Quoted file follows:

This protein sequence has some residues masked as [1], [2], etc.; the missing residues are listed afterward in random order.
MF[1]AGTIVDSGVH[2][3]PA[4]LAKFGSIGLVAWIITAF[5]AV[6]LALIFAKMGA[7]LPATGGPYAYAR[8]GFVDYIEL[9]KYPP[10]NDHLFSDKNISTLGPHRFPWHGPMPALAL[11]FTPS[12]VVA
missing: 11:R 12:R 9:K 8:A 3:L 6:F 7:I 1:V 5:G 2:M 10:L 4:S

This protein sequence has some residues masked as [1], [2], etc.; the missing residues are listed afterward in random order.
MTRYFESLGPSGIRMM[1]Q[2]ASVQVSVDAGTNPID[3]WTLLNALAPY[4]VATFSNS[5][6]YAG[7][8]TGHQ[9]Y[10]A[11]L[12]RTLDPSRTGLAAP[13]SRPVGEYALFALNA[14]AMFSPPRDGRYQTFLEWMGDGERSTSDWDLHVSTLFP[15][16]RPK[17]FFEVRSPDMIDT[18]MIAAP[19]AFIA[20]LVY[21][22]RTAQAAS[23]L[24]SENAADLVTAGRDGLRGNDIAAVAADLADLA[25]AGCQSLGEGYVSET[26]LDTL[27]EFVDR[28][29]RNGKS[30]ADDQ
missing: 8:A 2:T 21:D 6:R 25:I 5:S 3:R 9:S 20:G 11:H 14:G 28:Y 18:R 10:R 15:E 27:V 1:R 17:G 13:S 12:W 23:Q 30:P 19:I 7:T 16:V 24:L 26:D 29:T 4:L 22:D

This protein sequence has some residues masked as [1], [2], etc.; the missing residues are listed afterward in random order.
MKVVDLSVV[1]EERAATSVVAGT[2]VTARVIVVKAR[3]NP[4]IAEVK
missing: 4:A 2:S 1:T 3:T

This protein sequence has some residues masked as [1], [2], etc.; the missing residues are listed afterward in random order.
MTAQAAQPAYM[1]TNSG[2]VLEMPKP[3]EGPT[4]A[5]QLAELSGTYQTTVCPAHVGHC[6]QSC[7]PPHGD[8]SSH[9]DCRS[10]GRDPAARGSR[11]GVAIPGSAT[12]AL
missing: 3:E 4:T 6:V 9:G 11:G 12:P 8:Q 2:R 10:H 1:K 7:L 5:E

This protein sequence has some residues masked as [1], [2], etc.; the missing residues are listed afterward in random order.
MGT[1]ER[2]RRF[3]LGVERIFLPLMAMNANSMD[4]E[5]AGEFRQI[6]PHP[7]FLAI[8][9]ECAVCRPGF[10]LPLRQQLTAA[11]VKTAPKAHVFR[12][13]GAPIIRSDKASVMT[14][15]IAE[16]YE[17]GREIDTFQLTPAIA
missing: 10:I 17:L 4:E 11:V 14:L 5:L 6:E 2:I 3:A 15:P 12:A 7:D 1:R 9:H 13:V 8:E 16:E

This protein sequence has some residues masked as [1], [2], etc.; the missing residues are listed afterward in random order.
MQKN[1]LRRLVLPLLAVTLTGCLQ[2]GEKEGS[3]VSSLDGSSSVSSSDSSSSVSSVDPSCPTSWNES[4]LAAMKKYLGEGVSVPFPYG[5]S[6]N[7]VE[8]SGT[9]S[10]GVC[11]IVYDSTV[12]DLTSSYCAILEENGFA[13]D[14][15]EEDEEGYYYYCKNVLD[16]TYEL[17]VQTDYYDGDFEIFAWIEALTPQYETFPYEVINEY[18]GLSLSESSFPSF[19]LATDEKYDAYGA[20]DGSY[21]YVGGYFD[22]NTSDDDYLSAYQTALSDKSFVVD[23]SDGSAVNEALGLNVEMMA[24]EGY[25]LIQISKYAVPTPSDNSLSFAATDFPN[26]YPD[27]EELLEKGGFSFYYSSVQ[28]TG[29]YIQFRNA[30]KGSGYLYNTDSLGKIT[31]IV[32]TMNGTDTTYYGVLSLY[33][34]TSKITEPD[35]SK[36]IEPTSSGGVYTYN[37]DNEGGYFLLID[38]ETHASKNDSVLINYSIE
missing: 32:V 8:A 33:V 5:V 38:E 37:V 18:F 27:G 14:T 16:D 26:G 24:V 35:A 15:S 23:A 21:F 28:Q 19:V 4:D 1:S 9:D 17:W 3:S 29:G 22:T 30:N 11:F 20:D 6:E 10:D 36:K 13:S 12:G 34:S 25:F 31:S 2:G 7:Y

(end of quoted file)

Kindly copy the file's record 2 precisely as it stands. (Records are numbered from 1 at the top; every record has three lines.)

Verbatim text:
This protein sequence has some residues masked as [1], [2], etc.; the missing residues are listed afterward in random order.
MTRYFESLGPSGIRMM[1]Q[2]ASVQVSVDAGTNPID[3]WTLLNALAPY[4]VATFSNS[5][6]YAG[7][8]TGHQ[9]Y[10]A[11]L[12]RTLDPSRTGLAAP[13]SRPVGEYALFALNA[14]AMFSPPRDGRYQTFLEWMGDGERSTSDWDLHVSTLFP[15][16]RPK[17]FFEVRSPDMIDT[18]MIAAP[19]AFIA[20]LVY[21][22]RTAQAAS[23]L[24]SENAADLVTAGRDGLRGNDIAAVAADLADLA[25]AGCQSLGEGYVSET[26]LDTL[27]EFVDR[28][29]RNGKS[30]ADDQ
missing: 8:A 2:T 21:D 6:R 25:I 5:S 3:R 9:S 20:G 11:H 14:G 28:Y 18:R 10:R 15:E 27:V 1:R 17:G 13:S 12:W 23:Q 30:P 19:I 7:T 16:V 24:L 26:D 29:T 4:L 22:D